WITH THREE TEA SHOPS OPENING ON THE GOLD COAST IN THE PAST MONTH WE FIND OUT WHY THIS CUP RUNNETH OVER
While it used to be the beverage of choice for cardigan-clad grandmas, Gold Coasters are turning over a new leaf and embracing tea.
Pomeroy’s Tea and Coffee Co set up shop in the old Blackboard Coffee store in Capri on Via Roma on July 1, Harmoni-T opened in Chevron Renaissance on July 14 and just around the corner in The 4217 CHA Tea Providores began trading on Monday.
While some may not think this drink is their cup of tea, keep in mind there’s not a supermarket-bought bag in sight.
Instead, it’s all about temperature controlled brews, healing herbal blends and, according to Harmoni-T owner Jing Yang, an experience on another level.
“I wasn’t interested in tea at all before until a friend bought me back some from Hong Kong. It wasn’t just a drink, it had something to do with my spirit,” he says.
It’s no wonder Jing feels so connected to his tea – his hometown in China is in the Sichuan province, where botanists believe the plant originated.
He’s even created a special blend in tribute to his new home on the Gold Coast called Paradise Summer, which contains rooibos from South Africa and Queensland lemongrass.
Jing’s other great passion is converting the coffee drinkers.
“They come in here thinking it’s a coffee shop and we’ll say, ‘we don’t have any coffee but we’ve got better for you’,” Jing says.
“Sometimes they’ll say they don’t drink tea but that’s because they haven’t had the right type. We’re slowly changing people’s minds.”
Over at Pomeroy’s, owners Nathan and Lahnie Ward are also brewing up something special.
While some things from the old Blackboard store remain the same, namely manager Danni Roberts, the inclusion of an extensive tea menu has proven a hit.
But in this haven of sipping serenity there is one thing that makes Nathan’s blood boil and that’s an incorrectly brewed tea.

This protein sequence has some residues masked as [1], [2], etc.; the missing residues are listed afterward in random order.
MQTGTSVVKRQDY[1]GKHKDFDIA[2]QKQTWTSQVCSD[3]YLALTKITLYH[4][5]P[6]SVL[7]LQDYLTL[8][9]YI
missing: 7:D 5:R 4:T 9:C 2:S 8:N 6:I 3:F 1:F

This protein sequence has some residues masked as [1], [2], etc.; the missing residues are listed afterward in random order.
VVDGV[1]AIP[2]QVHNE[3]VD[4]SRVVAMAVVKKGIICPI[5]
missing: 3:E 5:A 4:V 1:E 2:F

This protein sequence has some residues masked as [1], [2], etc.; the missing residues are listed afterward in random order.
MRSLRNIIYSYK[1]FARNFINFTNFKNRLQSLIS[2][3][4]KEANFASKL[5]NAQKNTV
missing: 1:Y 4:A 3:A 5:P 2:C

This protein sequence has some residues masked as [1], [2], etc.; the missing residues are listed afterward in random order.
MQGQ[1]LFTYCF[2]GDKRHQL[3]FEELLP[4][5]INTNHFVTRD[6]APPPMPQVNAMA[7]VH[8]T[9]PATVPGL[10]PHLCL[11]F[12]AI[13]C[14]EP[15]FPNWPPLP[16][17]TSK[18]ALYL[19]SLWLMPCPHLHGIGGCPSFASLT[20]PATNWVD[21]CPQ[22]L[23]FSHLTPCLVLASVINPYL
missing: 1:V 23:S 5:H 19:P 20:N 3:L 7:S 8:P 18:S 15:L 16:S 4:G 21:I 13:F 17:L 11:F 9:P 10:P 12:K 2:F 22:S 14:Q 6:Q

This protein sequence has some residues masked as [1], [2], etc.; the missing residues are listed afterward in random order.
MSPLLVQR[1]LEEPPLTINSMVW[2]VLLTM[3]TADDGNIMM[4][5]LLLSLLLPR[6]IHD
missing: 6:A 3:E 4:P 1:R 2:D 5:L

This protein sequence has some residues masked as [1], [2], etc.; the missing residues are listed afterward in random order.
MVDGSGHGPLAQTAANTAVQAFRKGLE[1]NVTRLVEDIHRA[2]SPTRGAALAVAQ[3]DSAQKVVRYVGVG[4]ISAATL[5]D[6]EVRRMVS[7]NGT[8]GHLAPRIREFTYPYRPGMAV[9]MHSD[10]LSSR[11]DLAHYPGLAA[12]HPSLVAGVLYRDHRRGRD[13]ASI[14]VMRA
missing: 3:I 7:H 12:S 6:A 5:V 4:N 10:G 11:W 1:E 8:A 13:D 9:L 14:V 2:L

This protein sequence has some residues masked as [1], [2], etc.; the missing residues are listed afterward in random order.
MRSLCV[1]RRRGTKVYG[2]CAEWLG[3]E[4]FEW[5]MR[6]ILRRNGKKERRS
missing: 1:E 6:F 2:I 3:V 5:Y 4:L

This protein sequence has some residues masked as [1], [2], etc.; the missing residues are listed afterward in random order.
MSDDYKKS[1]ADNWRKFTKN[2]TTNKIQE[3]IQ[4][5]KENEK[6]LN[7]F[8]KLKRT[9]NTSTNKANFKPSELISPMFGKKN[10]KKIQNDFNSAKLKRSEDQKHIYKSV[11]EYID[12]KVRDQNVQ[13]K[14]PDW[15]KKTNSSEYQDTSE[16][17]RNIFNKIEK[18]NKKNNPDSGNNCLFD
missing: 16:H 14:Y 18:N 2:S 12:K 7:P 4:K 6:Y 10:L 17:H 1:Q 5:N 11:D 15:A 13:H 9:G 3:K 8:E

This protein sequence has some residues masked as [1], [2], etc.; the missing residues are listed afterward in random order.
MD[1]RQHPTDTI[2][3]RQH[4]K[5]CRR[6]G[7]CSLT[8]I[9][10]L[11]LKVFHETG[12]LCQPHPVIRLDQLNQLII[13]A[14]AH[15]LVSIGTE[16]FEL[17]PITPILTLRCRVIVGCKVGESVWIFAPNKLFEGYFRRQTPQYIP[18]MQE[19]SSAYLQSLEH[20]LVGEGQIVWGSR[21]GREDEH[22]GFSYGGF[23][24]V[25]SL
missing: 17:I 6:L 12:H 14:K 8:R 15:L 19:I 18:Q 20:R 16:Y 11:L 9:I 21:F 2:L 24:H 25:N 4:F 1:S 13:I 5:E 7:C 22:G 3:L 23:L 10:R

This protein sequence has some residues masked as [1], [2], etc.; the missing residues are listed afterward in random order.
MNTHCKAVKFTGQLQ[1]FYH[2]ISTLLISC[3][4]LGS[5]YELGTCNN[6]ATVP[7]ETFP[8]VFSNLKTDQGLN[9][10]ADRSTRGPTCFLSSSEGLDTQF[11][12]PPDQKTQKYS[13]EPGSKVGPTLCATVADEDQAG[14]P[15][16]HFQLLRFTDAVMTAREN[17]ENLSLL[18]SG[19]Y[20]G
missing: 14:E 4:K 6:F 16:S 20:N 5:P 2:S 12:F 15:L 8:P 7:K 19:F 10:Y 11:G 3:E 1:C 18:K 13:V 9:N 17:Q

“Tea gets bought from the supermarket and 100 degree water poured on top – it ruins it.It’s just a matter of educating people,” he says.
“Fruit teas should be at 90 to 95 degrees and green or white at the 80 to 85 degree mark.”
Another coffee convert, Nathan says many people are surprised by the diversity of the blends on offer.
“My favourite is the Babas brew. It’s got elderberries, blackberries, strawberries and fruit currant.
“You can also do it as an iced tea, which is almost like drinking cordial but without the sugar hit.”
If you prefer to drink your cuppa with pinkie finger firmly outstretched, CHA’s high tea could be more your temperature.
General manager Brendan Guest says the high tea is a wonderful ritual.
“CHA offers a stunning bespoke traditional high tea experience as well as vegetarian and gluten free options created by our pastry chef who uses tea gastronomy infusing tea flavours into our food as well as showcasing the freshest seasonal flavours year around,” he says.
“CHA Tea Providores believes that tea takes time. As tea brews it allows people to take the time to slow down and enjoy the moment of a cup of tea.”
If the last time you tried a cup was when it was accompanied by a stale Monte Carlo biscuit at your great-aunt’s house, it may be time to give this brew a second chance.